But if you let your license expire you will be required tb take the ,
Any person whose last names begin with A or B was issued a
license in 1947, and should check their expiration date immediate
ly, as it will fall sometime in 1951
Persons whose last names begin with U, V, W, X, Y and Z must
have their license renewed by June 30 of this year.
The Haywood Ministerial Asso
ciation went on record Monday
urging that a state-wide referendum
be held in the state on the sale of
alcoholic beverages. The action was
In the form of a resolution, and a
telegram was sent to Chairman
Lennon, of the senate committee.
The telegram was signed bv Rev.
Paul Thrower, president of the As
sociation. The committee on civic
and moral welfare of the associa
tion, plans to follow through with j
the resolution. The committee is
also anxious to gel a vote in the
county asking for the abolishing of
sale of wine and beer.
The telegram read: "The Hay
wood Ministerial Association re
spectfully requests your committee
to look with favor upon the request
of our governor that a state-wide
referendum he held regarding the
sale of alcoholic beverages."
The committee Is composed of
Rev. L. K, Mabry, of Canton; Rev.
M. R. Williamson, Waynesville, and
Rev. Clyde Collins of Bethel.
Other committees of the As
sociation include; membership,
Rev. D. D. Gross, Rev. C. A, Phoup,
and Rev, J. C. Lime The radio
committee; Rev. J. E. Yountz, Rev,
Broadus E. Wall, and Rev. Robert
Major Cecil Brown Is secretary,
and Rev. W. T. Medlin, Jr.. is
chairman of publicity.
The meetings are held monthly
at the Central Methodist Church in
Governor Scott, said this week
that North Carolina will need 497
and a half million dollars to spend
during the next two years.
He first submitted the Stale Ad
visory Budget Commission's recom
mendalions for a $459,500,000 bud
get for the 1951-52 biennium to the
General Assembly, (hen asked the
legislators to increase this by $38
000,000. The Commission - recommended
figure is $112 million less than the
budget for 1950-51 was.
He expressed agreement with
the Commission's opinion, that no
new taxes would be needed. But at
the same time he suggested that
extra money be raised by remov
ing some of the exemptions for
current taxes, and generally by
tightening the lax laws and collec
tions. Yates Named
To Seven House
Stale Representative Oral Yates
of Haywood will serve on seven
committees during the 1951 ses
sion of the State Legislature.
The committee appointments
were announced this week by House
Speaker W. Frank Taylor.
Mr. Yates has been named to
these groups: appropriations, agri
culture, education, institutions for
the deaf, printing, elections and
election laws, and public welfare.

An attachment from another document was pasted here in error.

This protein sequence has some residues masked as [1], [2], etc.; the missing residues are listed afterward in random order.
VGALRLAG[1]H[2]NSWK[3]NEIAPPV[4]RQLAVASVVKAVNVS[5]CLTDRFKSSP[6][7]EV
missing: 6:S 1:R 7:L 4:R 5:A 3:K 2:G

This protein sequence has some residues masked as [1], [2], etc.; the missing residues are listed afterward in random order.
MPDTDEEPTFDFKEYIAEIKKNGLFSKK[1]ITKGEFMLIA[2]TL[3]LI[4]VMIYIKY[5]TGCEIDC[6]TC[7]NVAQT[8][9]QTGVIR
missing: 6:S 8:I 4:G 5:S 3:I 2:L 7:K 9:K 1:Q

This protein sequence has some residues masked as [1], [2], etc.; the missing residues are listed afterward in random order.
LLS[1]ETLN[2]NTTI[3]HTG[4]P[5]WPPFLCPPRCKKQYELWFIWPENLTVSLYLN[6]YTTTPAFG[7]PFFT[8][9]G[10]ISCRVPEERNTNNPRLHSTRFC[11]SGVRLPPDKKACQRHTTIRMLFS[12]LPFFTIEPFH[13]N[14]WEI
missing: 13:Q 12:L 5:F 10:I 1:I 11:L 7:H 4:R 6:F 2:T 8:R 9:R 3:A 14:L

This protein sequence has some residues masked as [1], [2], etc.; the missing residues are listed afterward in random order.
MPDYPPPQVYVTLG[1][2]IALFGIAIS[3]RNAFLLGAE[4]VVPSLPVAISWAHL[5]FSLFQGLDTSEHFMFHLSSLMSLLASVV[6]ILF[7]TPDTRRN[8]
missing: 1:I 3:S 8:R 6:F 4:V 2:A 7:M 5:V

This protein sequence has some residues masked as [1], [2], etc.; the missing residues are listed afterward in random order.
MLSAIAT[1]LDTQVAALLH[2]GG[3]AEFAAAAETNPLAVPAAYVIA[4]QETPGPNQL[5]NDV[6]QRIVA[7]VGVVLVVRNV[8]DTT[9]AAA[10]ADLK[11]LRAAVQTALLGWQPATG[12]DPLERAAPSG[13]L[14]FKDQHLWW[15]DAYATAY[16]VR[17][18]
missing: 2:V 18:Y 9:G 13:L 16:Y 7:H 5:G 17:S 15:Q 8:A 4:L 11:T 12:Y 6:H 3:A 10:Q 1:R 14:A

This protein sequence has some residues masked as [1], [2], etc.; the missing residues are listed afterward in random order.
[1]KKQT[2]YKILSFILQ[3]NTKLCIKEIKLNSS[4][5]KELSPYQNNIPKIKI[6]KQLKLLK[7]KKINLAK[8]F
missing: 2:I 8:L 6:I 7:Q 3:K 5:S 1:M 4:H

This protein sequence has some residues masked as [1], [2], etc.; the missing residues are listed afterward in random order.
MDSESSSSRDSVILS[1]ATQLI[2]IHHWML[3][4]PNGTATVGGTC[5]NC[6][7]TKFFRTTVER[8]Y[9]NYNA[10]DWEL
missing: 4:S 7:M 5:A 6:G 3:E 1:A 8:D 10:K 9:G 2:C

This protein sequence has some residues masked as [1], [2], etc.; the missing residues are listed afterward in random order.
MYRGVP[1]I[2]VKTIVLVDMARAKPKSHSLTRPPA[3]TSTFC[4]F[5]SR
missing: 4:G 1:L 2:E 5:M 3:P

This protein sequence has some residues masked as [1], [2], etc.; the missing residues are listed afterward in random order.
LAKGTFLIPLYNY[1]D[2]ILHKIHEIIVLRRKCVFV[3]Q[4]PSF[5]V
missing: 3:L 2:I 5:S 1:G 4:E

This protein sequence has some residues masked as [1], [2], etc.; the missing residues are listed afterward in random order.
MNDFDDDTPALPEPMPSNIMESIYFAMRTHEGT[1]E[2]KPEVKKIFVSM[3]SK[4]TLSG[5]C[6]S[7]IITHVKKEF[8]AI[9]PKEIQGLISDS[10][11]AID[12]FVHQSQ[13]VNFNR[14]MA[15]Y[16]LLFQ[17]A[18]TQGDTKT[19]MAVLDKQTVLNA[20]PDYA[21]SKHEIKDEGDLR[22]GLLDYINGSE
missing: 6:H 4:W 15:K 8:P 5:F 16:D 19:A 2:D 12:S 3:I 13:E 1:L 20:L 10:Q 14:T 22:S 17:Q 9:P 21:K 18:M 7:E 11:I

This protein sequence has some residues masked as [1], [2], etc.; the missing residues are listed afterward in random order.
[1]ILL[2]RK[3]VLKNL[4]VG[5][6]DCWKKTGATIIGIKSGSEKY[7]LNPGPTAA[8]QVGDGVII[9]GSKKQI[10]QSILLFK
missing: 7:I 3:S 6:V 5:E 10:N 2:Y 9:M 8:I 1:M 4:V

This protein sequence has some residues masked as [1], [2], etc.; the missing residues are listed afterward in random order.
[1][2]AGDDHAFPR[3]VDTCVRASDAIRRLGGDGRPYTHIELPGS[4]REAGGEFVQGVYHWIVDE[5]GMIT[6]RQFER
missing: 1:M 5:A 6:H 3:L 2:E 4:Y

Chamber Of Commerce
Officials To Meet
The officers and directors of the
Waynesville Chamber of Commerce
will meet at. the Town Hall Monday
at 7:30 P. M.
The man who braes. "I
run thinss tn my house,"
usually refers to the lawn
mower, vacuum cleaner,
baby carriage and errands.
Haywood and Jackson Countie.'
CROM F.. COLE, who has resign
ed as chairman of the Haywood
County Board of Elections, is ex
pected to be succeeded some time
within the next four weeks. State
Elections Board Chairman
Charles M. Brltt of Asheville
said his group probably would
name a new member within that
time. Mr. Cole had said he would
remain until a successor was
To Be Named Soon
The State Board of Elections
will appoint a new member to the
Haywood County board probably
within the next four weeks.
The new member Would succeed
Crom E. Cole of Canton, county
elections chairman who resigned
after the November General Elec
tion because of ill health, Mr. Col
said at the time, however, he would
continue to serve until a successor
The information regarding the
pending appointment was given
The Mountaineer yesterday by
State Elections Board Chairman
Charles M. Brltt of Asheville.
Mr. Britt's statement was in re
ply to a question asked in a tele
Mr. Britt said the slate board had
been occupied with verv Dressing
matters since the General Election
of November 7.
Mr. Cole, who had served as a
deputy sheriff for 18 years, was ap
pointed hy the state board la; t
spring on recommendation of the
County Democratic Executive Com
mittee. He was named chairman by
the other members immediately
afterward, succeeding Jerry Rogers
After serving through the hectic
first primary, the runoff primary
this summer, and the November
General Election, he filed his resig
nation, saying that he had to give
up the job on the orders of his
New Plymouth To
Go On Display
The new 1951 Plymouth will ?')
on display here Saturdav. accord
ing to O. J. Howell, local dealer.
Spectacular engineering advance
ments which produce drivmn and
riding ease heretofore unknown In
automobiles of any price class,
feature the new line oi Plymouth
Designers have given the Ply
mouth a striking new silhouette,
and Interior refinements are In
novations in the lowest price field.
The styling improvements retain
the traditional roominess of the
Easier to drive and more com
fortable, the new Cars have greater
beauty, more safety features and
broader ranges of vision than" ever
(See Plymouth Page 8)
Injured . . 2
Killed . . . . 0
(This Information com
piled from Records of
State nigh way Patrol.)
i if 4